How To Successfully Team Up with Millennials (Podcast)
Here's the fourth episode of our #WomenTalk podcast series. This is a special episode, and unique in its concept. Fashion Potluck was invited to join the discussion panel at the quarterly event of Sis in Biz (Sisterhood in Business). The main topic of the event was "How to successfully team up with millennials". After the event, we had a chance to chat with 6 inspiring women, business owners, and young professionals. These are Patricia Becker (also check our individual podcast with Patricia), Ellen Mensink, Rens Plandsoen, Joyce Knappe, Jacqueline Smit, and Mariska Visser.
These women can relate themselves to the Generation X, therefore we chatted to them about the millennials, how to work with them, and how to manage them. We received plenty of tips & advice, useful for both generations.
Listen to the full podcast here:
" You need to figure out what makes them tick, and challenge them, and dare to challenge them. And on the other hand, I think, as a millennial, I think it needs some planning. It is a totally boring aspect of your career but it can be really empowering to start planning your career and make assumptions." - Patricia Becker, Sis in Biz
"I think they're clever. They know how the world turns because of social media, they understand everything. But sometimes they don't have the experience yet, and although they think they have. So I think maybe they should try to understand better what my experience is and how they can make use of it." - Ellen Mensink, Loop.a Life
“If we create a familiar setting, not being the boss, doing stuff together, but also doing fun stuff together like not only work, but also going to concerts, or doing activities, or having lunch in the park, we keep them connected to us, to do more excellent work “– Rens Plandsoen, WeAllRide
“One of the biggest trends with millennials and forming families is that they are actually postponing, they are uncertain whether it actually fits in their career, it is not the question if I want it, but when I want it.” – Joyce Knappe, ProParents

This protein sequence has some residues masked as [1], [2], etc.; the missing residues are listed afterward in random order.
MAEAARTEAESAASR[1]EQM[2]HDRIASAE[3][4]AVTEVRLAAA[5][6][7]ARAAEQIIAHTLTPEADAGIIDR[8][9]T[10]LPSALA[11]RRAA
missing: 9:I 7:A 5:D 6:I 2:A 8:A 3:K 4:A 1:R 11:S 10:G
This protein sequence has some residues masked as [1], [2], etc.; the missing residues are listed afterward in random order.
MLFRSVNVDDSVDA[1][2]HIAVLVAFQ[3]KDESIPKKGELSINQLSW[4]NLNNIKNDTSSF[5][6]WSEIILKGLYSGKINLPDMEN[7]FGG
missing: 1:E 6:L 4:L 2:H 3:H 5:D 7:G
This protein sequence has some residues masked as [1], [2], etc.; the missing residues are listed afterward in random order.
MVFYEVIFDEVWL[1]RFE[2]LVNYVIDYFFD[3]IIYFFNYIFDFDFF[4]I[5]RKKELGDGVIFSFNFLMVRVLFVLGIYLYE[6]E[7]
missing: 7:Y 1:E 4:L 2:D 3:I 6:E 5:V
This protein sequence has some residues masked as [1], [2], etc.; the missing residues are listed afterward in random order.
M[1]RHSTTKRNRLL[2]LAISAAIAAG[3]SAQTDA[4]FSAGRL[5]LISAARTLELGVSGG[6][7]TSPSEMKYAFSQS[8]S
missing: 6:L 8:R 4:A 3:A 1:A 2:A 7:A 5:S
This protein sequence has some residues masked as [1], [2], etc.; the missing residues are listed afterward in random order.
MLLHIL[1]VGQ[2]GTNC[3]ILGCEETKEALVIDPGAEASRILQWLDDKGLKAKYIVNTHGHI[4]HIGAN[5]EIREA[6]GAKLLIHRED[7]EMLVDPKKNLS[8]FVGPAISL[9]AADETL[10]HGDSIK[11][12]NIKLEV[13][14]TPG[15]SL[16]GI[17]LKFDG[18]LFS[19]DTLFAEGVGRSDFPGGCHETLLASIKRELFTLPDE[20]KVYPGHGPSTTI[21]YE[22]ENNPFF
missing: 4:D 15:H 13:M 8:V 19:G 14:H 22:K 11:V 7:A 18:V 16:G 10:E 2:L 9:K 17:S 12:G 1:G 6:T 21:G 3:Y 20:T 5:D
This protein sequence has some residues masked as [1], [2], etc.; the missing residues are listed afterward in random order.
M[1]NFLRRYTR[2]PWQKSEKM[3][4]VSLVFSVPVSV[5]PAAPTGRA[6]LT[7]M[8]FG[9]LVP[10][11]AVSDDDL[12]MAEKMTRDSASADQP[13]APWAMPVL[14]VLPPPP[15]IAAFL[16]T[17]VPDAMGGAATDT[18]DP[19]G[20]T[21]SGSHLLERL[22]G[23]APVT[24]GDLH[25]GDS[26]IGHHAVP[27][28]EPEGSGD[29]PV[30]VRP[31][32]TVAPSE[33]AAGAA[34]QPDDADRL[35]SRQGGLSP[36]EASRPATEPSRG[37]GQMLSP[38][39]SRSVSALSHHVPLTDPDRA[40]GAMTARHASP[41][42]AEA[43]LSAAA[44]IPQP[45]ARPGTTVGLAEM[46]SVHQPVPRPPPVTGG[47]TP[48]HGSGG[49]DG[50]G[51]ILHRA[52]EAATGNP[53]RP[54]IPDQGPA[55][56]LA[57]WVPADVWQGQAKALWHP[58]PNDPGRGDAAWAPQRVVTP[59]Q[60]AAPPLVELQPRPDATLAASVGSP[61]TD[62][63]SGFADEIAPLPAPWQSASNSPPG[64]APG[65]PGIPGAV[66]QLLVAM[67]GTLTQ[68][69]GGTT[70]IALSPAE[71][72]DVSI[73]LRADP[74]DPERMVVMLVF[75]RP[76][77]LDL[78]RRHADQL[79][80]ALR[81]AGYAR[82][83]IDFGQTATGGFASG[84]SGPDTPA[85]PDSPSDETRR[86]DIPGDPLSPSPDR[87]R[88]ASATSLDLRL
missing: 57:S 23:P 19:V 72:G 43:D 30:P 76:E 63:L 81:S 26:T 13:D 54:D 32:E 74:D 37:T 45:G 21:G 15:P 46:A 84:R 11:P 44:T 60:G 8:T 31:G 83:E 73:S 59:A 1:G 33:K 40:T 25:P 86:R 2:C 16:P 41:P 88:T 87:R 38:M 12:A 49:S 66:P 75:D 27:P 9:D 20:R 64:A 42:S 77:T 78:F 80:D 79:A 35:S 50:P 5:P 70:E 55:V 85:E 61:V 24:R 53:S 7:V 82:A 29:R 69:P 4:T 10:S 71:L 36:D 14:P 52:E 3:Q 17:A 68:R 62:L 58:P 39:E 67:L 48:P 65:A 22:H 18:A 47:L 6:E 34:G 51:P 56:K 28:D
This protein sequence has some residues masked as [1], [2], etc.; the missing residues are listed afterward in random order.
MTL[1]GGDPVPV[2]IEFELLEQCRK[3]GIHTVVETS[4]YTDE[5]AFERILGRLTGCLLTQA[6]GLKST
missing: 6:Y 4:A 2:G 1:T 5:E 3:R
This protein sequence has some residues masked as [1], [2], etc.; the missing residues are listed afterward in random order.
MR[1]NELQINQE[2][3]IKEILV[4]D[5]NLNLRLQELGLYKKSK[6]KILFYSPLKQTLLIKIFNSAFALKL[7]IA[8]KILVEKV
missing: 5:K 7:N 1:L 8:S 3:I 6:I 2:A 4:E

“What I have noticed is the return of the book. Young people are actually reading books again, they love paper, they love slowing down, they are not into the business of running and so much information… I see Millennials using Instagram to promote reading books, to separate themselves from other people” - Jacqueline Smit, Orlando
“For Millennials (when applying for a job), don’t only tell your resume, but say something about yourself, what are your qualities, your talents, what are you passionate about, do you have a hobby which is cool to tell… the more you show of the person you are, the more authentic it is… and the better it is for the employer to see what your soft skills are in the company.” – Mariska Visser, YoungCapital
Una [00:00:11] Hello everyone and welcome to the Fashion Potluck Podcast Session. My name is Una, and for this time we have a different type of podcasts. Today we are the House of artisans and we are part of an event organized by SisinBiz by Patricia Becker and Aafke Osse. Today we are going to be interviewing some people to find out what is their view on working with millennials. Patricia!
Patricia [00:00:39] Hi Una!
Una [00:00:40] How are you?
Patricia [00:00:40] I'm actually very great because we have an amazing event and you're part of it, so that's cool.
Una [00:00:45] That's great to hear! Okay. So I'm curious... What are your views on Millennials? And what do you think, how can millennials work together with older generations?
Patricia [00:00:55] Well I would love to answer that but first I have to say something. I'm one of the co-founders of Sisterhood in Business, what we call for the intimates, we call SisInBiz. Says embrace. And the other one, of course, is Aafke Osse. Also, we're both hosting this event, and we were asked by our members in the previous event, 'Could you please organize this? How we can successfully team up with Millennials?', Because that's a big question. And who are the members? They are all ambitious female entrepreneurs really owning their own company. So they have cool companies. I can tell you that but it doesn't mean you can successfully team up with them. So to really understand them but not lose your position as a boss, and as an owner, and the one who started the strategy that is rather a challenge because they are often Generation X, like myself. They come from different roles. So what we talked about today is how to bridge that to really understand each other. And it's not just, fully, totally adjust to Millennials or even the generations after that, like yourself. But it is really to come to an understanding of how to make it work for both. And it's not easy because we also discussed the fact that to generate as such I'm not 15 years anymore, but maybe just five, and evolving as we speak. So. I think really using each other's talent to scale your business needs a deep investment in really understanding and keep the dialogue going. But not to put up with everything, that was also one of the conclusions.